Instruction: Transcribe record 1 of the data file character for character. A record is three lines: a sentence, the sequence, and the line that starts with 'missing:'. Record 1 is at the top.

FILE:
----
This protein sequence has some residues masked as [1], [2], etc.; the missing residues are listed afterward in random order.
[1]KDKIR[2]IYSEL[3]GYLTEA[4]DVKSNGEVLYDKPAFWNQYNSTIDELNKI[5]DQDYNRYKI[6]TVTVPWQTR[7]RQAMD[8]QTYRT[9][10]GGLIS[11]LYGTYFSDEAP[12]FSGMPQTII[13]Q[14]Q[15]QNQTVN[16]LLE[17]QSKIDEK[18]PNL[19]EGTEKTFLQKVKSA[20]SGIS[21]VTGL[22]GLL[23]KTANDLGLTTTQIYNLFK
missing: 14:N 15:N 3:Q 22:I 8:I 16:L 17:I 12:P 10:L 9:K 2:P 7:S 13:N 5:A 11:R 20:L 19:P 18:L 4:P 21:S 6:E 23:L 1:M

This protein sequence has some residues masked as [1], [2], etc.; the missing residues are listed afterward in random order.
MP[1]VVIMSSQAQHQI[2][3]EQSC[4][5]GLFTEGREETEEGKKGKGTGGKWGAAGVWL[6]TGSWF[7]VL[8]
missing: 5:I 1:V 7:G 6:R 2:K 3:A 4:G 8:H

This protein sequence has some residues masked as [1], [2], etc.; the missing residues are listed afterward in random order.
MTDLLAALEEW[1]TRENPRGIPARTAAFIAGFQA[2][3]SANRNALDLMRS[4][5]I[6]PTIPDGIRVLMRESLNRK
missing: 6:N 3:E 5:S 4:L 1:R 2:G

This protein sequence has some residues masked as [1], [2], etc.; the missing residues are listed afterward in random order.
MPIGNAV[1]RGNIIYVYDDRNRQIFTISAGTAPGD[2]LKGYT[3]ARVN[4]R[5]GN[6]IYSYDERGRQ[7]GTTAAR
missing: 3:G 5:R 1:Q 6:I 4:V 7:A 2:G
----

This protein sequence has some residues masked as [1], [2], etc.; the missing residues are listed afterward in random order.
[1]KDKIR[2]IYSEL[3]GYLTEA[4]DVKSNGEVLYDKPAFWNQYNSTIDELNKI[5]DQDYNRYKI[6]TVTVPWQTR[7]RQAMD[8]QTYRT[9][10]GGLIS[11]LYGTYFSDEAP[12]FSGMPQTII[13]Q[14]Q[15]QNQTVN[16]LLE[17]QSKIDEK[18]PNL[19]EGTEKTFLQKVKSA[20]SGIS[21]VTGL[22]GLL[23]KTANDLGLTTTQIYNLFK
missing: 14:N 15:N 3:Q 22:I 8:I 16:L 17:I 12:P 10:L 9:K 2:P 7:S 13:N 5:A 11:R 20:L 19:P 18:L 4:P 21:S 6:E 23:L 1:M